Sunday, February 15, 2009

Are the banks evil, or what?


Some 1,200 South Africans are losing their homes under the hammer every month because they can no longer afford monthly mortgage repayments.

Latest figures from auctioneers Alliance Group show that forced property sales have increased more than eight-fold over the past year. Alliance Group CE Rael Levitt says the group placed around 1,200 distressed properties for sale on its auction floors in November, December and January, compared to less than 150 per month a year earlier.

Meanwhile, latest data from ABSA shows that the number of home loan customers defaulting on monthly mortgage repayments rose nearly 65% in 2008. ABSA Home Loans managing executive Luthando Vutula says the percentage of Absa clients in mortgage arrears has increased from 5,35% in December 2007 to 8,79% in December 2008. Bank foreclosures or repossessions by ABSA increased more than threefold last year, from 149 in 2007 to 462 in 2008. – Source Joan Muller.

I have a house on the South Coast, KwaZ
ulu/Natal, which I’ve been battling to sell for more than a year now. The outstanding bond with ABSA is about R240.000.

Estate Agents had the property on the market for a selling price of R920.000, which they believed to be a fair market value. The price dropped every odd month until it reached a low R600.000. When the buyers started placing offers the New Credit Act hampered every sale opportunity. The countless phone calls I received from agents who wanted to show potential buyers the house, became such a daily annoyance that I eventually withdrew the property from the market.

Recently, I decided to sell the house to my son who has been working and living in the UK for the past 3 years. We agreed on a low selling price of R400.000 – a win-win situation for all of us. The current tenants could stay on while the rental fees covered the monthly bond payment. My son would have made his first sound investment on an asset that was worth double the purchase price. All the relevant documents were submitted to a Bond Consultant, who didn’t foresee any problems with acquiring a 100% loan. The current rental agreement was also submitted as part-and-parcel of the application, --- and just when we were all getting excited, feedback from the banks came rolling in. Every single bank declined the application on reasons of “affordability”.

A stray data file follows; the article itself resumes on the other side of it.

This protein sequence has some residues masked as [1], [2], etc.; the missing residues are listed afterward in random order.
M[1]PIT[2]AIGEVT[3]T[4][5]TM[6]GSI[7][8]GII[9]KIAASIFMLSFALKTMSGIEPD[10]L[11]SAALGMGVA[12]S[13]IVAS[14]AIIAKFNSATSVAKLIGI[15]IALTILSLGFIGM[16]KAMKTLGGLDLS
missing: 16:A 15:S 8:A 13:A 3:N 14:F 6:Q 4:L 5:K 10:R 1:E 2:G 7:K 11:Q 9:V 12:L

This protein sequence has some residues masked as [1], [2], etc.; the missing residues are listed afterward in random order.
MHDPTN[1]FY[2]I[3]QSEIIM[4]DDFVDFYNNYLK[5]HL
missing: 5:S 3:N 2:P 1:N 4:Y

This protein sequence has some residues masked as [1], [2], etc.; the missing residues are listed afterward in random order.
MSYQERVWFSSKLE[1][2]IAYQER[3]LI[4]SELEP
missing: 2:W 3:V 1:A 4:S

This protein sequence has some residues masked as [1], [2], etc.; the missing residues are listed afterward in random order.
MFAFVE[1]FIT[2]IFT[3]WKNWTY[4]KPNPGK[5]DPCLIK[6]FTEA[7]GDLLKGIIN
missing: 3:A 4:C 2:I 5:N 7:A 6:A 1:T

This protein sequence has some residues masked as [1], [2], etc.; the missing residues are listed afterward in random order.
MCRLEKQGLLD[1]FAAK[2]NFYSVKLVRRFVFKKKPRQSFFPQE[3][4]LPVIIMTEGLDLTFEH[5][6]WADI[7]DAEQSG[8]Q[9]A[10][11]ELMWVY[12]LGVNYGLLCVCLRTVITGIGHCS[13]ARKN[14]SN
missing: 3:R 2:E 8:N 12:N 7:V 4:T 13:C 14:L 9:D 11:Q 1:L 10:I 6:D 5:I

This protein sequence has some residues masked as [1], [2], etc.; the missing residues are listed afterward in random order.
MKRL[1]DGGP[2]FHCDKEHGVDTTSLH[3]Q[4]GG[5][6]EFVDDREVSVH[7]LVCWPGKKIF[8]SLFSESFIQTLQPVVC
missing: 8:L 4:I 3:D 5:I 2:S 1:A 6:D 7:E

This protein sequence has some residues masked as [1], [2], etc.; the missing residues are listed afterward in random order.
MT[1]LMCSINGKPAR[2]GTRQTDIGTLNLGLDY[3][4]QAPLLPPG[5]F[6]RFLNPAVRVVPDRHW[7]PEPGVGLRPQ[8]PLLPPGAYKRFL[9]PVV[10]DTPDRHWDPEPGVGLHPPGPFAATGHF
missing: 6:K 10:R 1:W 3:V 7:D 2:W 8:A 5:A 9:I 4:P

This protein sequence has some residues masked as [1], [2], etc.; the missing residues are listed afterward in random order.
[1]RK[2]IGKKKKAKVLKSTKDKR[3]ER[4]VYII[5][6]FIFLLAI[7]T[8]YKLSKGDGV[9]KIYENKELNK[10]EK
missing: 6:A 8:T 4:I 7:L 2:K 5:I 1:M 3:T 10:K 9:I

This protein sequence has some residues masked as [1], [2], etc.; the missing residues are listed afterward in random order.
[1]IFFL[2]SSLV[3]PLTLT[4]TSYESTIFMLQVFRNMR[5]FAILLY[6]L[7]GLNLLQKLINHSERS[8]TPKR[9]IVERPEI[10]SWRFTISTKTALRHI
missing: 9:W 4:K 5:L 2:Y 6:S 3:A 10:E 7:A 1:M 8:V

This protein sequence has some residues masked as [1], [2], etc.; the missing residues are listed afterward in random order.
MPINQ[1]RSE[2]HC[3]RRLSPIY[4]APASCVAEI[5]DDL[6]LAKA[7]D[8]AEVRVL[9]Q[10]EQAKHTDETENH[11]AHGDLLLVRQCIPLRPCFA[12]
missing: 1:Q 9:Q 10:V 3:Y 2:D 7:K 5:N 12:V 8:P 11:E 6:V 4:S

The Bond Consultant was sure that there had to be an error somewhere in the system, and the application was resubmitted to all the major banks. On round No.2 ABSA bank finally approved R311.500 but demanded a cash deposit of R88.500. Now I ask you with tears in my eyes, why are the banks doing this? Where must we suddenly get R88.500 for a deposit? Besides the evidence of my son’s healthy bank balance, secure job, his monthly income in the strong currency of the British Pound, PLUS the guarantee that a rental agreement will be covering the entire bond payments every month, the banks simply refuse to cooperate.

Something is seriously wrong with the banking system!

Can anyone tell me what is going on, because if I don’t get answers soon I’m going to start believing in all the conspiracy theories about 666, the all-seeing evil eye, alien reptiles controlling the banks, and so forth…..?


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